At Year’s End

Today is both New Year’s Eve and my birthday. I’ve always hated having my birthday today, mostly because it used to put so much pressure on me to “have a good time.” If you’re supposed to have a big party on your birthday, and you’re also supposed to have a big party on New Year’s Eve, the combination of the two should lead me to have some type of ancient Roman-style gluttonous orgy. Yet, most of my years on this earth I have stayed home on December 31st and had a rather quiet and boring time.

I used to feel guilty about this, but have come to realize it’s merely a day. Celebrating the New Year can be fun, but if you merely stay home and watch the Twilight Zone marathon, there’s no shame in that. Some people are just introverts and feel more comfortable at home, rather than in a giant room of strangers, celebrating what amounts to an arbitrary date on the calendar. That’s what I’ll be doing tonight and will be perfectly happy.

Yet, there is some use to the arbitrary changing of the year, and it provides some concrete point to look back on the year that was. While I technically started this blog a few years ago, I only truly started taking it seriously this past year. I’ve managed to regularly keep it up the entire year, which I think is some type of accomplishment. I started with zero regular readers and now have a nice core group of people that regularly read my posts.

Over the summer I posted a list of my top ten most popular articles. I was going to merely post an updated top ten list, although I thought that instead I’ll simply post a short trip through some posts that were the most important in the blog’s evolution:

  • Five Ways to Spend an Hour: the first ever post on VintageZen, a rather throw away bauble that I probably should erase from the archives.

  • Apple Should Kill Off the iPod Touch: while at the time I was only posting very rarely, I randomly tweeted a link of this post to John Gruber and he linked to it out of the blue. While it got my blog a bit of attention, it didn’t motivate me to continue blogging much afterwards until this year. I also was very wrong in my speculation.

  • eWorld: Apple’s Dream of the 90’s: the first big article I posted in 2013 after rededicating myself to VintageZen and trying to make a go of this whole blogging thing. It got linked to by a couple places and I got a small surge of attention that kept me going.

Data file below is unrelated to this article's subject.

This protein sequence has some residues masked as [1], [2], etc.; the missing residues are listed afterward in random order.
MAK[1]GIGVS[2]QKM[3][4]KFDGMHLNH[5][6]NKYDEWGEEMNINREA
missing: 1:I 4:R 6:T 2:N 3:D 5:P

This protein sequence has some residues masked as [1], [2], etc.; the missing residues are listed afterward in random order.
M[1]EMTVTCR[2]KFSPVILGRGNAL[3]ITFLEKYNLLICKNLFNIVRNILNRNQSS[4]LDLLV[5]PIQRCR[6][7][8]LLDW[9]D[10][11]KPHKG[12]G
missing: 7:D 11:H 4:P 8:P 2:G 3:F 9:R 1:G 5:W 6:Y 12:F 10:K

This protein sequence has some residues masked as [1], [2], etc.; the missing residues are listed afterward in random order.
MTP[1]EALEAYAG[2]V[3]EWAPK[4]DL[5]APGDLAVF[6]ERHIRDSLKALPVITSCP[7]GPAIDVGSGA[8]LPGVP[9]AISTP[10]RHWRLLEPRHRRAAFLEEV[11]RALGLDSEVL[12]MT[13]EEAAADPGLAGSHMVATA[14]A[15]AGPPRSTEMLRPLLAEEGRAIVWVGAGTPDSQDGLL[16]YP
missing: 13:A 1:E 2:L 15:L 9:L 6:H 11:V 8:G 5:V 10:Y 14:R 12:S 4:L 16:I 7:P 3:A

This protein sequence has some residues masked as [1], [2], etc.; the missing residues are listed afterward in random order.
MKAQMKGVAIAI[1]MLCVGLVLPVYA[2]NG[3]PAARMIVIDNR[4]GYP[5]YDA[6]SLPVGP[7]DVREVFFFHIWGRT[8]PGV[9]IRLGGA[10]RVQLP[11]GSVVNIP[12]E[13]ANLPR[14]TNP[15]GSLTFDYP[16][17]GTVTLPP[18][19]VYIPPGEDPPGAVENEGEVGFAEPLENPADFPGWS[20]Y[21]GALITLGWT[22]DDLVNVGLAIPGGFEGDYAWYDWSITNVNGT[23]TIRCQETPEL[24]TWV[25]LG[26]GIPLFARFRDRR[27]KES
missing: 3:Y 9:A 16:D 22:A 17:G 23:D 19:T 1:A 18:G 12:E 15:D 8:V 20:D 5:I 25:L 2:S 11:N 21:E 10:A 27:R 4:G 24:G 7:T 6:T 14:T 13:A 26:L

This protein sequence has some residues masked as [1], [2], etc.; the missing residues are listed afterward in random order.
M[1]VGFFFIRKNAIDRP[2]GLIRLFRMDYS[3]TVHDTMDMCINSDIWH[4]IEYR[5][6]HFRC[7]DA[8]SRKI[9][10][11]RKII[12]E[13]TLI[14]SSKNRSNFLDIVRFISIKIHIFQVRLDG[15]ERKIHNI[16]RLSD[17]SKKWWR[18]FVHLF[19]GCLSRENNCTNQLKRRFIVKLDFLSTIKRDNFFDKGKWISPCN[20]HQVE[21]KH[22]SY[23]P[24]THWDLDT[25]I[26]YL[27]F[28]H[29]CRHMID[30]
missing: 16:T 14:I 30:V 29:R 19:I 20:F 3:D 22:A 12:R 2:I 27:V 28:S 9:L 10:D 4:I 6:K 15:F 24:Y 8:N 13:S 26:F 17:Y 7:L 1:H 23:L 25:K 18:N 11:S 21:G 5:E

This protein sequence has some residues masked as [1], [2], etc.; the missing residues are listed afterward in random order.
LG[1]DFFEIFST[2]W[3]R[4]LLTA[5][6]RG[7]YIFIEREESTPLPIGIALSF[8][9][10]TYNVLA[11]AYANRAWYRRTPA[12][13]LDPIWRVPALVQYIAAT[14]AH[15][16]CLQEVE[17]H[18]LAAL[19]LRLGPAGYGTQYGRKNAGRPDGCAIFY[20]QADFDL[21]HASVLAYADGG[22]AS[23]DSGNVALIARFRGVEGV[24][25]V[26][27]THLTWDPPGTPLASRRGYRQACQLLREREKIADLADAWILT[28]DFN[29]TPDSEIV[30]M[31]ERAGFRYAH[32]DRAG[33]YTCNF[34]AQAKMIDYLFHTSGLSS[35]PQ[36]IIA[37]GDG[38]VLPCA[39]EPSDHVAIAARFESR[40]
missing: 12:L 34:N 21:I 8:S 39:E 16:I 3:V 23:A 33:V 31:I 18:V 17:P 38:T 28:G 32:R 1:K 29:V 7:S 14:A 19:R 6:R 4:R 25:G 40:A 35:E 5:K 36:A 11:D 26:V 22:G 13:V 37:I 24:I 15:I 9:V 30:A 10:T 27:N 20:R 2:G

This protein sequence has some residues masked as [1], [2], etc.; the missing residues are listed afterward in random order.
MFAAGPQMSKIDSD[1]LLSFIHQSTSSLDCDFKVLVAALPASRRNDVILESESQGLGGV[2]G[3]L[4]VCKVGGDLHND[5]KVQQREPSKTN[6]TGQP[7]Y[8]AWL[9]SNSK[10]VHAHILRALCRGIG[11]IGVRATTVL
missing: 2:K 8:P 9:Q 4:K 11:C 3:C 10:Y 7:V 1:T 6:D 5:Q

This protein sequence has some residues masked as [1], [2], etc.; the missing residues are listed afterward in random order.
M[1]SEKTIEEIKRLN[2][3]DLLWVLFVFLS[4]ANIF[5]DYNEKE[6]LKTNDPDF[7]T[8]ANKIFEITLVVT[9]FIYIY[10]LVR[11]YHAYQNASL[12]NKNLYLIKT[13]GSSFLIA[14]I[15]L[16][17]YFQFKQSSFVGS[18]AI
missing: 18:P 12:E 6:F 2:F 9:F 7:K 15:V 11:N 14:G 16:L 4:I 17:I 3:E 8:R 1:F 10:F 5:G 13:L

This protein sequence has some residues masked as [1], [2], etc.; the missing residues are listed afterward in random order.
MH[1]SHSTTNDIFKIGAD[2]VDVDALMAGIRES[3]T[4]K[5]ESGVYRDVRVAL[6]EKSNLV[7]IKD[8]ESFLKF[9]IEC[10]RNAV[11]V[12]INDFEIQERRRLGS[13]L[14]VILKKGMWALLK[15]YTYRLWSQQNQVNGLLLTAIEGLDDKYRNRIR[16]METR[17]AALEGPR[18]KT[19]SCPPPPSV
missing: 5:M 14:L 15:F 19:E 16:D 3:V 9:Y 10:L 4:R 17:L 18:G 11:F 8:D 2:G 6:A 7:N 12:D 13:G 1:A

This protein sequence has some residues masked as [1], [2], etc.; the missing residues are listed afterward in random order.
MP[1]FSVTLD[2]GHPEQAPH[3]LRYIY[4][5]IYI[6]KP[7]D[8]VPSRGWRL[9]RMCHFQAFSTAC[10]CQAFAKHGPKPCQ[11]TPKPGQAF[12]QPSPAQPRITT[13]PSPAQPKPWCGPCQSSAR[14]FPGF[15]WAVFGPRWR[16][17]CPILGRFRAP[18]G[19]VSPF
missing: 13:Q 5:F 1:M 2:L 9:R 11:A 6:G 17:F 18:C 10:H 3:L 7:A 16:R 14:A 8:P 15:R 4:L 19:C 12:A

• Matt Groening’s Artwork for Apple: probably my most important article because it’s gotten the most attention. It got linked many different places and helped open me up to a larger audience. The page views for this article alone significantly dwarfs the combined views of everything else I’ve ever posted.

  • The Movie Set Museum: another big article for me for the sole fact it was linked to by one of my internet heroes, Jason Kottke. It got me attention outside the usual tech sphere and I think showed I can sometimes be more than simply the Apple guy.

  • Apple, Inc./Where is the Android John Gruber/Apple Fanboys: I see these three articles as a trilogy of my overall thoughts on Apple and its philosophy. I wanted to kind of break through a lot of the sensationalism and click-bait articles you see about Apple and show there are no hidden conspiracies or motives, it’s all rather simple.

  • The Colors of Apple: my second most popular article, this took a while for me to put together, as I wanted to make a comprehensive history, going all the way back to Apple’s early days. It got shared around a fair bit and I was happy people responded. It even was translated into two different languages, Italian and Czech.

  • Concentric Circles: this was a post that I thought laid out my thoughts on the Apple/tech community pretty well. It seemed to get others attention and I think spoke to many that reside in the “outer circles.”

  • The Daily Zen: this was an experiment I attempted where I posted a daily column every day for a week. I think it went over fairly well and it’s something I hope to do in the new year on occasion. The full list of Daily Zens can be found in the archives.

While these may be the most “important” articles, I’ve posted many, many other articles. Most I’m proud of, although some I’d probably like to never look at again. It’s interesting how blogs are very focussed on the present, and most older posts get quickly shuffled into the endless reverse order stream, never to be seen again. I hope my older articles have some lasting value, but realize I need to always be moving forward. Hopefully, the new year can bring even bigger and better things for VintageZen.

To wrap up the year that was 2013, I’d also like to acknowledge all the great people that in at least some small way (sometimes big ways) have contributed to keeping this blog going. Some of these people I’ve never spoken to but some I’ve come to know well. Amongst others and in no particular order: Rob Wensing, Srikar Dhanakoti, Nate Barham, Ryan Taylor, Steven Teskey, Andrew J. Clark, Zac Cichy, Chris Higgins, Gilbert Tang, Mark Siegal, James Campbell, Stephen Hackett, Patrick Rhone, Jason Kottke, and John Gruber. Most of all, I’d like to thank my readers, because you are the true people that keep this going, without you I’d be a mad man yelling into the wind.